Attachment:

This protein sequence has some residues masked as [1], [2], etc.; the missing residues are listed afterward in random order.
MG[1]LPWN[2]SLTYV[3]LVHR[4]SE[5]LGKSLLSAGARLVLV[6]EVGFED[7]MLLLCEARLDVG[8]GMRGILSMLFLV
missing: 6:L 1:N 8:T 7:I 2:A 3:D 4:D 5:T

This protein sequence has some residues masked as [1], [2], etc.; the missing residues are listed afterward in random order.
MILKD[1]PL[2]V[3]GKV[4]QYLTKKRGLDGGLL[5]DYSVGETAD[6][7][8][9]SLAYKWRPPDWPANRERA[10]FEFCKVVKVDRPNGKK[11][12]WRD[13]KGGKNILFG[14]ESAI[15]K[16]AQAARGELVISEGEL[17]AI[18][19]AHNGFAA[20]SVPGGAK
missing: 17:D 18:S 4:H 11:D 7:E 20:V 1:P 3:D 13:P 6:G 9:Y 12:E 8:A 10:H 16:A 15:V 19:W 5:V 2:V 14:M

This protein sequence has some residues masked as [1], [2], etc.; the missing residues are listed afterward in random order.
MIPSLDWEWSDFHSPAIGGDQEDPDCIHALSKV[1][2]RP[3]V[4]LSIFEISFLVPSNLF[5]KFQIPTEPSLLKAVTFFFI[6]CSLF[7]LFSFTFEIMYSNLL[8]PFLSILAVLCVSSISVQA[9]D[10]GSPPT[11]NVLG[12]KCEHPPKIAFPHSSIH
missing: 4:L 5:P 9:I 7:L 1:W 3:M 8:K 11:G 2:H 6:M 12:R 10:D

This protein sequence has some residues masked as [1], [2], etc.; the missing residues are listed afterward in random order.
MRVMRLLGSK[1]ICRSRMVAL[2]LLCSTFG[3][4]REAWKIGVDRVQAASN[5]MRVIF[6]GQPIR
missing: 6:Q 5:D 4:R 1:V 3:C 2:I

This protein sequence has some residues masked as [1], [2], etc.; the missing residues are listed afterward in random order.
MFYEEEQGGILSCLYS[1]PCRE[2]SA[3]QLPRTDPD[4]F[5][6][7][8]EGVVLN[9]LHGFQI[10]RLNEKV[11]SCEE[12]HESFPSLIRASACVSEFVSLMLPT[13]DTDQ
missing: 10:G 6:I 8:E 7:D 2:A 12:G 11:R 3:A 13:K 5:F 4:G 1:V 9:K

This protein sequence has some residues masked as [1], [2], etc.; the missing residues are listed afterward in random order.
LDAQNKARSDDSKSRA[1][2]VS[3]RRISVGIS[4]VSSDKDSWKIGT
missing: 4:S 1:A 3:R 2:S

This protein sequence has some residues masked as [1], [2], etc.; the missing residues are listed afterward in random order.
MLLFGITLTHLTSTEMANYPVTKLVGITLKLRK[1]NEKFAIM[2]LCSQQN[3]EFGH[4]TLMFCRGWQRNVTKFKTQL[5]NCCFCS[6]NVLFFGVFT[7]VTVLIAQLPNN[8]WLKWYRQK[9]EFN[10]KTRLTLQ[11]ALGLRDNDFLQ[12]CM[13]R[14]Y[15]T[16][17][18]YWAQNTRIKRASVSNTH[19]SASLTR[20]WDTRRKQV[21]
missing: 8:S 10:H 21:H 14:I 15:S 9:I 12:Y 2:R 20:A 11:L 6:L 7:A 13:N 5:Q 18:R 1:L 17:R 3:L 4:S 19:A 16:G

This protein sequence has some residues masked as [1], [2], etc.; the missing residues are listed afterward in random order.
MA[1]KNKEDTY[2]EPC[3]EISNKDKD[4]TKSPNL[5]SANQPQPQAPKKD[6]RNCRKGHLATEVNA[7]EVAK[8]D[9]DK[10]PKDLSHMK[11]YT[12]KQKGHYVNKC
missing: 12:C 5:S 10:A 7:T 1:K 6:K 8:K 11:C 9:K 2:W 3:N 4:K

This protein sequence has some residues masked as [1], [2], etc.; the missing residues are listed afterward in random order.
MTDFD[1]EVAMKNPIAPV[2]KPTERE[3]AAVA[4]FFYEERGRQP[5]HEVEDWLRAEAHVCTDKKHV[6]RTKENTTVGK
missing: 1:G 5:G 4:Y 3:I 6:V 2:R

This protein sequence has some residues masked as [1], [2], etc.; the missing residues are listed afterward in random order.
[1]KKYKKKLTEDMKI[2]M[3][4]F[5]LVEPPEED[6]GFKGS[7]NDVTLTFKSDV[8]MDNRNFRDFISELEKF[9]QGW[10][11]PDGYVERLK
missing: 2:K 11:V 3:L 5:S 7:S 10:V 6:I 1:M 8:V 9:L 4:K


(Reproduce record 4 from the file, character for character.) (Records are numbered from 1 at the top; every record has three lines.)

This protein sequence has some residues masked as [1], [2], etc.; the missing residues are listed afterward in random order.
MRVMRLLGSK[1]ICRSRMVAL[2]LLCSTFG[3][4]REAWKIGVDRVQAASN[5]MRVIF[6]GQPIR
missing: 6:Q 5:D 4:R 1:V 3:C 2:I